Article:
Glenwood Springs awarded $7M grant for South Midland rebuild |

Glenwood Springs awarded $7M grant for South Midland rebuild

A truck drives past a Jersey barrier on South Midland in 2018. After the pandemic caused Black Hills Energy to delay a pipeline project on South Midland, it now appears that the city's construction project planned for the same stretch of road will happen at the same time.
Chelsea Self / Post Independent file

Glenwood Springs officials learned Thursday evening that the city will be the recipient of a $7 million federal grant to rebuild a troublesome stretch of South Midland Avenue that’s been on the city’s to-do list for several years.

The Better Utilizing Investment to Leverage Development (BUILD) grant will bolster the city’s plans to reconstruct South Midland, replace and upgrade the waterline that serves the South Glenwood area, and add broadband infrastructure, according to a news release issued by the city.

The road project and related work is planned for construction in 2019. Earlier this year, questions swirled around how the city was going to pay for the nearly $10 million road project, as City Council looked at several different design options.

Additionally, the city on Thursday also received notification of a $151,750 grant from the Colorado Department of Local Affairs, which will go toward rock fall mitigation. The work makes up an additional component of the larger South Midland project.

According to the news release, the South Midland project will improve access to emergency services, shopping and dining in the area. It also serves Sopris Elementary School and approximately 3,400 residents within city limits and up the Four Mile Road corridor who use the road daily.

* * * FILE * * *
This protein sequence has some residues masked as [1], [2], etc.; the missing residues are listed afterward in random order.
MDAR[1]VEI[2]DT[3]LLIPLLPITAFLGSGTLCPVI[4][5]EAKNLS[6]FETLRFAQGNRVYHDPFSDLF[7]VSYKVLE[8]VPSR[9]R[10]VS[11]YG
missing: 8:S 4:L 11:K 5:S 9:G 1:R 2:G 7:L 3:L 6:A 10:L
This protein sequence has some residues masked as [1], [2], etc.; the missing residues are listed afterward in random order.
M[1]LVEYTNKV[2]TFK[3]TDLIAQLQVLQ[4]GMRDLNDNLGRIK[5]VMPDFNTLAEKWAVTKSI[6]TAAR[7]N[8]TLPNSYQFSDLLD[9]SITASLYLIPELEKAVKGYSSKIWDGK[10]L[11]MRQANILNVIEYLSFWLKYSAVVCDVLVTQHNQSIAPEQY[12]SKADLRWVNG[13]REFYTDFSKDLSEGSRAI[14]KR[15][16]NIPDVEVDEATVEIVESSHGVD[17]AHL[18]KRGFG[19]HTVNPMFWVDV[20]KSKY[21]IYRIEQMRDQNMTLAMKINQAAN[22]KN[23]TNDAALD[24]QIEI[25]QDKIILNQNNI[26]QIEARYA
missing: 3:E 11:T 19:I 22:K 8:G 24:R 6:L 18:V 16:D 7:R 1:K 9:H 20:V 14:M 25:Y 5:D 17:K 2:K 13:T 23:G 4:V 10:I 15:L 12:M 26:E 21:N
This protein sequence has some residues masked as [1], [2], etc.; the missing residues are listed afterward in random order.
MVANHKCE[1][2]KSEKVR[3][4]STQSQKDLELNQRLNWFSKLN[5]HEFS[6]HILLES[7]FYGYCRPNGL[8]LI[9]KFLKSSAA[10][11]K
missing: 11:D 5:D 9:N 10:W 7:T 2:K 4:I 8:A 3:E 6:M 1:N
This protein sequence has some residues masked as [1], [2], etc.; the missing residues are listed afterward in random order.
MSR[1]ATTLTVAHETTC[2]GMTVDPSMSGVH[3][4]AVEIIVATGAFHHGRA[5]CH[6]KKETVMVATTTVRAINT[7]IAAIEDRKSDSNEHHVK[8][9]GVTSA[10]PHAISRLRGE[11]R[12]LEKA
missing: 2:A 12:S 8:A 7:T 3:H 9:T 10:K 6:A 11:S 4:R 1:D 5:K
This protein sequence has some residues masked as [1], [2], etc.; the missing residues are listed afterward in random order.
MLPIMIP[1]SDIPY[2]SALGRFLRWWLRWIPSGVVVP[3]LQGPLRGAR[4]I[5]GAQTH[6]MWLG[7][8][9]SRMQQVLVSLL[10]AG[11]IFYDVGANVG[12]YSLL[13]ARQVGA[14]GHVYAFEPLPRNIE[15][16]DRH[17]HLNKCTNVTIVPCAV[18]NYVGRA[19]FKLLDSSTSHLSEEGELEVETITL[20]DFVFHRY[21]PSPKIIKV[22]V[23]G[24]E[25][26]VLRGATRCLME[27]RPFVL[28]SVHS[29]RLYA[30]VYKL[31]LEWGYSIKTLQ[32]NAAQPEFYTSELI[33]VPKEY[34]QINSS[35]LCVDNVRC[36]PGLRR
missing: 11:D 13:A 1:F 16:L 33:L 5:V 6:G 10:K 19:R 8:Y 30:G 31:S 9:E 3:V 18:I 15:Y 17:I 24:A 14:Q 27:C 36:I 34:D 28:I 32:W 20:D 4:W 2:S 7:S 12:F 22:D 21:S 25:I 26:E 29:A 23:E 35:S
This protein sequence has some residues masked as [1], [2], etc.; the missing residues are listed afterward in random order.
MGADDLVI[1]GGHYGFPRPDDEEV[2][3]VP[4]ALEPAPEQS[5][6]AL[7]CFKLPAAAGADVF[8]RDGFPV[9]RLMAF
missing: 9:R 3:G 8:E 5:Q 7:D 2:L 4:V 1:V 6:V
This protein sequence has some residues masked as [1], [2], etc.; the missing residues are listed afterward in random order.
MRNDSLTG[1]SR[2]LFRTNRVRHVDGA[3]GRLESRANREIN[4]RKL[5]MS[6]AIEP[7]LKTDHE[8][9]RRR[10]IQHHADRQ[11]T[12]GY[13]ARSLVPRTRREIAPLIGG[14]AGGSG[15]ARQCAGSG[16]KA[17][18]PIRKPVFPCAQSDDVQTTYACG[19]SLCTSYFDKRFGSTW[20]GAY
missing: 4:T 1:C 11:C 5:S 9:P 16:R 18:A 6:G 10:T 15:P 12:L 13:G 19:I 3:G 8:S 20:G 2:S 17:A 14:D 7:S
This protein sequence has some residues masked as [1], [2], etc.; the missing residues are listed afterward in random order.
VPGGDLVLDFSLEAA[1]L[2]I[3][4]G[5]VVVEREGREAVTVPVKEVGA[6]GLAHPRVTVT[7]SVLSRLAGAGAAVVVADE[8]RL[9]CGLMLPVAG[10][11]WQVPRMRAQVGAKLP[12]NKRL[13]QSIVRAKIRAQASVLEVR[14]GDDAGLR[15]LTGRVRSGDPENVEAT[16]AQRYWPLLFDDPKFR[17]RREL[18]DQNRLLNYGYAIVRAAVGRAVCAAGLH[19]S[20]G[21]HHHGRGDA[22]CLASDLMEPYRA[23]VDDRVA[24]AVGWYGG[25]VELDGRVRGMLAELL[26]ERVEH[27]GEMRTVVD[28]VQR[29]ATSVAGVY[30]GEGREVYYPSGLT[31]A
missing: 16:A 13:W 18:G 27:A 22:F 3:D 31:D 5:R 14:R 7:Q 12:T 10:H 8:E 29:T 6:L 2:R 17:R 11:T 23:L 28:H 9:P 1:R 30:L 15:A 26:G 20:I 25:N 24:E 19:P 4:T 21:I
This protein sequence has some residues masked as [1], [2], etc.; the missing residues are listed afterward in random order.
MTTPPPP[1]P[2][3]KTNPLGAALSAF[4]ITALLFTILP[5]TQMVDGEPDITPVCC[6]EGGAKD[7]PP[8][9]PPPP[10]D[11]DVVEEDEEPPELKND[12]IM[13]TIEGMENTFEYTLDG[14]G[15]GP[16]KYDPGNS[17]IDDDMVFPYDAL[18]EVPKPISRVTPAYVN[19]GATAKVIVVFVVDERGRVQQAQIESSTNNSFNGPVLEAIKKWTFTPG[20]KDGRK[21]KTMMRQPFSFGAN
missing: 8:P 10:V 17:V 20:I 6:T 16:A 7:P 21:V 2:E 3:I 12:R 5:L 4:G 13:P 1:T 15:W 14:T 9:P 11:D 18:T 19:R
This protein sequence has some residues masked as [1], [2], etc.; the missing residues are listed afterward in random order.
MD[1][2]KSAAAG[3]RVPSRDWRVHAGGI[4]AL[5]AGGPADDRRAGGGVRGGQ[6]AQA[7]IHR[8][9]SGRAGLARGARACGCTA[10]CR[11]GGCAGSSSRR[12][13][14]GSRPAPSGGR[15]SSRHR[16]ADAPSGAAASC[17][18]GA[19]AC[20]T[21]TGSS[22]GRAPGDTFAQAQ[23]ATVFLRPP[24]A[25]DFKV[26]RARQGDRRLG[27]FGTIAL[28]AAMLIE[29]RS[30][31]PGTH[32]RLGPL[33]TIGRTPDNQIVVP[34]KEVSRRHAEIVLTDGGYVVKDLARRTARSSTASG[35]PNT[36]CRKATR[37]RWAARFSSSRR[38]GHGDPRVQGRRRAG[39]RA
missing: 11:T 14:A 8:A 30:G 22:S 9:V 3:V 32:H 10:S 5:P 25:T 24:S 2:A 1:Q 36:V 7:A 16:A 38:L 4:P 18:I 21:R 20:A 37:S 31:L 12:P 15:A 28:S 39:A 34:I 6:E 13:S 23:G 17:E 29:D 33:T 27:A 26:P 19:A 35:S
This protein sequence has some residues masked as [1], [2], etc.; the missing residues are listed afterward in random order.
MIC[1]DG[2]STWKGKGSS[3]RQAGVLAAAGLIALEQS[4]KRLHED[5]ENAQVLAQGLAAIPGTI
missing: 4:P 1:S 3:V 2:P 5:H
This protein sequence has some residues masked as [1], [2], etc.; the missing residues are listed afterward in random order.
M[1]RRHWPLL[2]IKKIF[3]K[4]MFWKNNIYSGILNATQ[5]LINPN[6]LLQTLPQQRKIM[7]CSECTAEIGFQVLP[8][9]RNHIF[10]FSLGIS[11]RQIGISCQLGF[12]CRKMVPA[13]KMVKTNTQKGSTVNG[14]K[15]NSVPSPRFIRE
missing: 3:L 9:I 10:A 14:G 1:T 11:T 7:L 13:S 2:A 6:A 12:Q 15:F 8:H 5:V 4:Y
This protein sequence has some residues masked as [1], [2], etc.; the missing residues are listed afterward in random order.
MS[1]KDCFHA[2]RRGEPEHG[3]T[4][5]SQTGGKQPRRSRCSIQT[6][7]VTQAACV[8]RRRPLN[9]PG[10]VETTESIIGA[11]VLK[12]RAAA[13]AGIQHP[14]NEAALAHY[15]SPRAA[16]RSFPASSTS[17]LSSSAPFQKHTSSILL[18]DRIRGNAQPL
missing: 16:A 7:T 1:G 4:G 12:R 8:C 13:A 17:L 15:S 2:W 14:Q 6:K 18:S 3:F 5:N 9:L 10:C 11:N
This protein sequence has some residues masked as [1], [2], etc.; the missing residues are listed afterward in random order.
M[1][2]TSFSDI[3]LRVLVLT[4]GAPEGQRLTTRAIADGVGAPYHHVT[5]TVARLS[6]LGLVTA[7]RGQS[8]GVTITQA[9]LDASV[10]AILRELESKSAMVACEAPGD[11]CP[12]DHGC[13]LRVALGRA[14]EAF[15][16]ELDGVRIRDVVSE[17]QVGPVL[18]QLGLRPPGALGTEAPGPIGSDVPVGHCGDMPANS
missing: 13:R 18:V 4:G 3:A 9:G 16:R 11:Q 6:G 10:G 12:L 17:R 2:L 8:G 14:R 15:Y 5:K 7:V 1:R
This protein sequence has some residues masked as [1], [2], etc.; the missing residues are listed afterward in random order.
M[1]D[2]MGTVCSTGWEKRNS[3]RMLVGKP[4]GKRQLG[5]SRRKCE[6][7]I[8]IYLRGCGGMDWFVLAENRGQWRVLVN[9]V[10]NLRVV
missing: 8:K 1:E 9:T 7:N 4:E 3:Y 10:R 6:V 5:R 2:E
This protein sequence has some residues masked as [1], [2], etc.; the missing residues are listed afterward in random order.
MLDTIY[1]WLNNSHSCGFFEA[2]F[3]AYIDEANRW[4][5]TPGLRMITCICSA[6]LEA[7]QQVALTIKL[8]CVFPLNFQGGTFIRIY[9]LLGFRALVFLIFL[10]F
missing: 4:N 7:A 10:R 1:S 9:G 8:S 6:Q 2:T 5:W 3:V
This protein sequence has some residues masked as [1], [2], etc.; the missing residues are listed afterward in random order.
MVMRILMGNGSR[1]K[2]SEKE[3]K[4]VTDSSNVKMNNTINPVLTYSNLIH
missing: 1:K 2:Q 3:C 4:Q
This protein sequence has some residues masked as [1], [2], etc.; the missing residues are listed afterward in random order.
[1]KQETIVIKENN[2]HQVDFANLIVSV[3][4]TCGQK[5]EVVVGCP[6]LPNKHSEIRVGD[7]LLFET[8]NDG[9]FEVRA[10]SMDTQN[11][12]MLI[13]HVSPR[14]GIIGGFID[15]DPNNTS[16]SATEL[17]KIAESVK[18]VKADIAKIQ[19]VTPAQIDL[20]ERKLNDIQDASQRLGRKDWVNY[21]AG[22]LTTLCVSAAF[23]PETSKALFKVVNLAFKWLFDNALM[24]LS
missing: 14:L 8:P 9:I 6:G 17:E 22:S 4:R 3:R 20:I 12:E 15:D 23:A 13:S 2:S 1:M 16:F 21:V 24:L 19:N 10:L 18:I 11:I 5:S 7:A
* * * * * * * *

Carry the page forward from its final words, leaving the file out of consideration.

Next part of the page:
The U.S. Department of Transportation announced $1.5 billion in total grant funding for the cycle last spring to fund key regional and local transportation projects across the nation.

“I strongly advocated to the Department of Transportation how important this infrastructure funding would be for Glenwood Springs, and I’m thrilled to announce it will be coming soon to help this important project,” U.S. Sen. Cory Gardner of Colorado said in the news release.

“As Colorado continues to grow, we need to ensure our infrastructure is prepared to handle it,” he said. “Going forward, I will continue to work with my colleagues and the administration to help address infrastructure needs across our state.”

Glenwood Springs Mayor Michael Gamba said South Midland is a critical road for many city and Garfield County residents.

“Thanks to this generous BUILD grant, South Midland will be entirely rebuilt,” the mayor said in the release. “The newly reconstructed road will be safer for commuters driving to work, safer for families driving their children to school, and will also allow us to make important utility and pedestrian improvements.”

The city has also budgeted and approved a $1.2 million cash match for the project. South Midland is to be rebuilt in conjunction with the nearly $10 million replacement of the 27th Street Bridge that also serves the South Glenwood area. That project has also benefitted from state and regional grant money.

City residents approved the renewal of the Acquisitions & Improvements sales tax in 2016. Matching funds will be paid for by A & I sales tax revenue.

“I congratulate the City of Glenwood Springs on receiving a $7 million Better Utilizing Investment to Leverage Development (BUILD) grant from the U.S. Department of Transportation,” Congressman Scott Tipton also said in the news release. “This competitive grant will help reconstruct South Midland Avenue and make myriad improvements to the infrastructure in the area. I look forward to seeing this investment improve safety, create jobs and support the local economy.”

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